Bike lanes are the bane of Vancouver resident’s existence

Steffan Ileman has launched an online petition to stop bike lane construction on 10th Avenue

Hornby Street is an “absolute mess,” the West End is “a ghetto,” Pacific Street is a “nightmare” and Granville Street is a “big problem.” 

Indeed, Steffan Ileman is all bike laned out. And he wants Premier John Horgan, Mayor Gregor Robertson and everyone else to know it.

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Ileman has launched an online petition calling on Horgan to immediately halt the construction of bike lanes on 10th Avenue, specifically around Vancouver General Hospital. He’s also suggesting that any bike lane construction be decided upon by way of referendum only.

“This is supposed to be a world-class city and I think because of bike lanes it’s going down the drain,” Ileman said.

The petition was launched on Oct. 22 and had 330 backers within four days. Dozens of comments in support of Ileman’s efforts expressed outrage and confusion, despite 10th Avenue being a city-wide bike route for years.

“Bike lanes around a hospital that already has so little parking? How does that make sense to take more away for bikes?” says petition supporter Rita Fin.

Signee Calvin Frost’s take on the issue is, “This is ridiculous to have bike lanes in this area!”

A portion of 10th between Cambie and Oak is about to undergo a lengthy facelift that begins at the end of November and lasts until at least June 2018. The city’s plan includes more pickup and drop-off areas, better separation of vehicle, bike and pedestrian lanes, placing a bus stop at the corner of Oak and 10th, reserved parking spaces to allow closer access to services and increased parking for Handidart services.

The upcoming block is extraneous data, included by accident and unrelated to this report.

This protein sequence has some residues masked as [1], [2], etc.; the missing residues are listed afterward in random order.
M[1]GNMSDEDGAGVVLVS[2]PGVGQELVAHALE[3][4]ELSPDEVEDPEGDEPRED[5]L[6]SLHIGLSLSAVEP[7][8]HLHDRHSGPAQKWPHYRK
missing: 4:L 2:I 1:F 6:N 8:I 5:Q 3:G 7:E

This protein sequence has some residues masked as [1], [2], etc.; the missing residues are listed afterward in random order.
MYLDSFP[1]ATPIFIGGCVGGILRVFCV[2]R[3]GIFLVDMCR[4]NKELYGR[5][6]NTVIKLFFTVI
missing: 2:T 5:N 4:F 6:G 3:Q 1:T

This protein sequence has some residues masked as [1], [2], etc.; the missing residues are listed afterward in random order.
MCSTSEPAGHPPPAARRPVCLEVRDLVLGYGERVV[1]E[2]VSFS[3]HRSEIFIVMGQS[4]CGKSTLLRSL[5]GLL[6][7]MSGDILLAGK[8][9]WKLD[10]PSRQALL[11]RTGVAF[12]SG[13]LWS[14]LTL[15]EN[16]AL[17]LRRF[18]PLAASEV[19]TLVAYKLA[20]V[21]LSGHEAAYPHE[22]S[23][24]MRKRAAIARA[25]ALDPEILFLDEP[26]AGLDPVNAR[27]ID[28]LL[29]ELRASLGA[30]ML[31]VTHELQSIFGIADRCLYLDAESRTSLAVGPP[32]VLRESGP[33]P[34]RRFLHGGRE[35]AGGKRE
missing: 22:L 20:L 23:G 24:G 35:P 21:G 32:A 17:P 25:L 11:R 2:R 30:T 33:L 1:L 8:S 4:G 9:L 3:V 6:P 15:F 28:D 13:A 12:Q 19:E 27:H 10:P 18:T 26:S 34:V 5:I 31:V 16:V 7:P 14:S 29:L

Short-term drop-off and pickup parking will be maintained, but the overall amount of parking in the region will decrease during construction. The portion of 10th between Oak and Willow will be confined to one-way, eastbound traffic when construction starts. Those cyclists not accessing healthcare facilities are encouraged to re-route along Seventh and 14th avenues, as well as Alder and Yukon streets.

When unveiling those plans at a news conference on Oct. 20, Paul Storer, the city’s manager of transportation design, conceded 10th Avenue “wasn’t working well for anyone and currently isn’t working well for anyone.”

Kim Tang agrees. A backer of Ileman’s petition, Tang emailed the Courier to express her frustration with bike lanes near the hospital and in downtown. Tang is legally blind and has ophthalmologist appointments once every two months at the Eye Care Centre on Willow Street.

“Having a bike lane in front of the Eye Care Centre is absolutely absurd and irresponsible because the patients going to the Eye Care Center have vision problems and already have difficulty crossing a normal crosswalk,” she said.

Ileman’s current petition effort is not his first. In July he launched a similar exercise calling for all bike lanes and Mobi bike rental stations near the Burrard Street Bridge and Pacific Street to be removed. His suggests replacing parking stalls with Mobi bike share stations is a “travesty.” More than 3,500 people backed his previous petition.

Ileman’s mother has been at VGH for the last year and he visits her daily. His commute from the West End to the hospital is what prompted his two petitions. Asked if his petitions were politically driven out of contempt for Vision Vancouver, Ileman countered with the following:

“I voted for Mr. Robertson the first time he was running — he was a fresh face, he looked honest and dynamic,” Ileman said. “He’s definitely a very good looking guy, I think maybe he should move south to Hollywood and become a movie star and we’ll cheer for him. But I think he’s started to screw up lately. I think with these crazy bike lane ideas, he went over the edge.”

Ileman’s petition is online HERE.  

The city’s plans for 10th Avenue construction project are online HERE

@JohnKurucz

jkurucz@vancourier.com

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